Using Accounting Data in Cartel Damage Calculations – Blessing or Menace?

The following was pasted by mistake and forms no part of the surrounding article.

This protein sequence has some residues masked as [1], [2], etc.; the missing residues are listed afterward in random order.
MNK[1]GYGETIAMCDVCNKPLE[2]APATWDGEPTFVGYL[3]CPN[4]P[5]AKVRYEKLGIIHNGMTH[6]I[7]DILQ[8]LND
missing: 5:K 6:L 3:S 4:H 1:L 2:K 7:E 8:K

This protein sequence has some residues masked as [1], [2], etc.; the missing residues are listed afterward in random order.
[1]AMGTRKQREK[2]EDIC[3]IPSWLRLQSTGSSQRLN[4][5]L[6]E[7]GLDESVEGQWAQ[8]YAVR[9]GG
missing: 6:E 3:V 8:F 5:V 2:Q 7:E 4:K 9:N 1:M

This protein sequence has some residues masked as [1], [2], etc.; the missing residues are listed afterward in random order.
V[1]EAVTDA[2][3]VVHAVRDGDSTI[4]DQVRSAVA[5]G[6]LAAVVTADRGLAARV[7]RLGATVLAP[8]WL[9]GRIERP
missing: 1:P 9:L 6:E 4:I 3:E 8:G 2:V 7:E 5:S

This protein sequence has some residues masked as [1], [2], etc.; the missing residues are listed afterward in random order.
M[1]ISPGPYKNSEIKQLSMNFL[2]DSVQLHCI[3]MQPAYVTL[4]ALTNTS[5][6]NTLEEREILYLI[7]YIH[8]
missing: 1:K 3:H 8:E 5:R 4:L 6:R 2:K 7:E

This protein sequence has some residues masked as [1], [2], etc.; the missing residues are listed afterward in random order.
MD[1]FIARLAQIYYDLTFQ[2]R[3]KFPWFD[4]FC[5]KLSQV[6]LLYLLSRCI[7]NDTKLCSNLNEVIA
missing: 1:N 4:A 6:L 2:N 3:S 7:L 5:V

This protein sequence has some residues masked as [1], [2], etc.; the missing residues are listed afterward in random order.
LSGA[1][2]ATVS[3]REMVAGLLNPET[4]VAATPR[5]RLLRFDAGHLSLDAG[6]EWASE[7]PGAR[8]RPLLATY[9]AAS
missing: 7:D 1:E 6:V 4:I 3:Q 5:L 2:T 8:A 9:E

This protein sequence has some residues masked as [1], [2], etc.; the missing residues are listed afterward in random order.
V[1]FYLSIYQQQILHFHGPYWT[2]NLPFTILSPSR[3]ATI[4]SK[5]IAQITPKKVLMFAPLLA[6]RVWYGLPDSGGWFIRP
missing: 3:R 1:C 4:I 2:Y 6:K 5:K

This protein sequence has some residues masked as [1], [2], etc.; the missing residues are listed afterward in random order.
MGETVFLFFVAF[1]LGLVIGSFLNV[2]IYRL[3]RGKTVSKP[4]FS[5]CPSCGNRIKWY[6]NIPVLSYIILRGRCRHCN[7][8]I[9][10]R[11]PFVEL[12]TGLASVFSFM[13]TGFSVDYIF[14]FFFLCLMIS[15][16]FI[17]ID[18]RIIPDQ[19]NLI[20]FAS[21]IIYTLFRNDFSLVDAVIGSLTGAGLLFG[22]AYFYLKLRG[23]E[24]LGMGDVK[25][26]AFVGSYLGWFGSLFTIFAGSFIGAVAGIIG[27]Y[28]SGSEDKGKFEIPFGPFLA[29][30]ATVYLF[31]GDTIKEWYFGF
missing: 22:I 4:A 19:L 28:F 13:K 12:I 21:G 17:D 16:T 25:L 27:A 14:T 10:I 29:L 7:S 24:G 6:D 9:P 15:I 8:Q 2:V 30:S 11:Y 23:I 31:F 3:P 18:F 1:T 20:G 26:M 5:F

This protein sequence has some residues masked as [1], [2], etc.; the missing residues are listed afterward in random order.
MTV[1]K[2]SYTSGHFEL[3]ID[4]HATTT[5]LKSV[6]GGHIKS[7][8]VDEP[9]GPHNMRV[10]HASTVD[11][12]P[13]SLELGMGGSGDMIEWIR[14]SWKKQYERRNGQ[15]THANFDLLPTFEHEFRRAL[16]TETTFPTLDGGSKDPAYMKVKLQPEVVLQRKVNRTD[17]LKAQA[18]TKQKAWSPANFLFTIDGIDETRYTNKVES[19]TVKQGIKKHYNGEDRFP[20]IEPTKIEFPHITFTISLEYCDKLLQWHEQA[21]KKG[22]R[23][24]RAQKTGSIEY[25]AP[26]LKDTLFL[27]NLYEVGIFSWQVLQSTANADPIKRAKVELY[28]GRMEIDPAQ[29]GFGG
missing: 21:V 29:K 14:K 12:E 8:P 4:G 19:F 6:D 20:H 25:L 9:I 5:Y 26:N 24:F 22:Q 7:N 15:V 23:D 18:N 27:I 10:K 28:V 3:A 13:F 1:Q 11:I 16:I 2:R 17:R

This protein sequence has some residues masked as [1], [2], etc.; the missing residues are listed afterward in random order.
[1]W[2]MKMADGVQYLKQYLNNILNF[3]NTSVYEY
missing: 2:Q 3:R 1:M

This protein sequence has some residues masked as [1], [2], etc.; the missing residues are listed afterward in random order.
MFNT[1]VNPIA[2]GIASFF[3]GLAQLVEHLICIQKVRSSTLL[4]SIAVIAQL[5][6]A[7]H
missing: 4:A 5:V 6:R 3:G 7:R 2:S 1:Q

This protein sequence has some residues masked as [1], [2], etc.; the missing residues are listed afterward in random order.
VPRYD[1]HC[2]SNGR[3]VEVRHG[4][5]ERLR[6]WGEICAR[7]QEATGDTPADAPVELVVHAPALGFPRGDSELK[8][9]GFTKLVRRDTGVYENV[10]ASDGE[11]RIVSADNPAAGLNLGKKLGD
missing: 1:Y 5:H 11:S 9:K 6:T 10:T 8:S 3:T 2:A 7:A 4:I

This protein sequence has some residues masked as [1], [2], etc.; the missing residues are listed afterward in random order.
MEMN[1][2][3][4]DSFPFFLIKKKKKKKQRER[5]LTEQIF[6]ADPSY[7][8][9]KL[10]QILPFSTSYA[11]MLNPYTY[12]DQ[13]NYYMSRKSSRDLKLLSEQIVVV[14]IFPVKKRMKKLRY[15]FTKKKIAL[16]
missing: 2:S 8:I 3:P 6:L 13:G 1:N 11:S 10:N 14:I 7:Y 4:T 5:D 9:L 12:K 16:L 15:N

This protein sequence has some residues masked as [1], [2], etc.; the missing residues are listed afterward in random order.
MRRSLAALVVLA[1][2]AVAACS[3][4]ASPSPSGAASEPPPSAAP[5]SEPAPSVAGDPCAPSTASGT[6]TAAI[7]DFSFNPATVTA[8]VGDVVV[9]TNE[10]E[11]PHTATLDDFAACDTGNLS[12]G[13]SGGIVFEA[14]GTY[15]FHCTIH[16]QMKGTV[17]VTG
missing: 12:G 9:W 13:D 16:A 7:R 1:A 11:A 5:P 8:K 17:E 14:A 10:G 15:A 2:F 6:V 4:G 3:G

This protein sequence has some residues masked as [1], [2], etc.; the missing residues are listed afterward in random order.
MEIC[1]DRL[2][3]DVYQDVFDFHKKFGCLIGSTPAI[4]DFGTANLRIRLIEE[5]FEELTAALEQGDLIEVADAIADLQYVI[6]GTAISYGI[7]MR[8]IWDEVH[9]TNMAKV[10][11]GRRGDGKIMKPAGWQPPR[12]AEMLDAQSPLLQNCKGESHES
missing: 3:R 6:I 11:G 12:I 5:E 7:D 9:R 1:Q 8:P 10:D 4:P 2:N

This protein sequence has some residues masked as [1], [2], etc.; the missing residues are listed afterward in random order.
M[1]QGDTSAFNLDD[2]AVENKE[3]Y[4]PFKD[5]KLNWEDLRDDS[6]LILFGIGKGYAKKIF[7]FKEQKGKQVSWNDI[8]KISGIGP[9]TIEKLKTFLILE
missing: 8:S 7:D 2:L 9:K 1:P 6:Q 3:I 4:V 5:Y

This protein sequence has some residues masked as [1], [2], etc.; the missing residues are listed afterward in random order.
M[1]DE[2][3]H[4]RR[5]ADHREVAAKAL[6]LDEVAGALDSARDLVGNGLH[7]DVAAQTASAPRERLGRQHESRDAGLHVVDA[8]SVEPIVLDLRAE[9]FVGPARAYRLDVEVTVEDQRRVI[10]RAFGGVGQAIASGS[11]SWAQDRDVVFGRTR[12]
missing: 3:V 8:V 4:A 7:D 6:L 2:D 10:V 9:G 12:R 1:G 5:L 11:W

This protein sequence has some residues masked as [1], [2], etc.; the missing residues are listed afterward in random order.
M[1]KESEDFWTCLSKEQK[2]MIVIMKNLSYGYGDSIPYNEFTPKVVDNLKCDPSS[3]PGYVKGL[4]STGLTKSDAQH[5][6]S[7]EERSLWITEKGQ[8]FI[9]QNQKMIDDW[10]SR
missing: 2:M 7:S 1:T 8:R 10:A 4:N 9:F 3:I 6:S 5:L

Standard methods for calculating cartel-damages rely on data of prices charged and quantity sold. Such data may not easily be available. In this paper, it is shown that a lower bound for cartel-damages can also be computed from accounting data. In previous literature it is shown that economic profits can hardly be inferred from accounting data. Therefore, it is shown under which econometrically testable assumptions on accounting costs a meaningful lower bound for cartel damages can consistently be estimated from accounting data. An estimation of cartel-damages is performed for four vitamins producers that participated in the vitamins cartel. The results indicate that both the aggregation-level and the publication-frequency of accounting data pose a challenge to the estimation of cartel damages. A further challenge is to appropriately reflect the strength respectively effectiveness of the collusive agreement in the specification of any such estimation.
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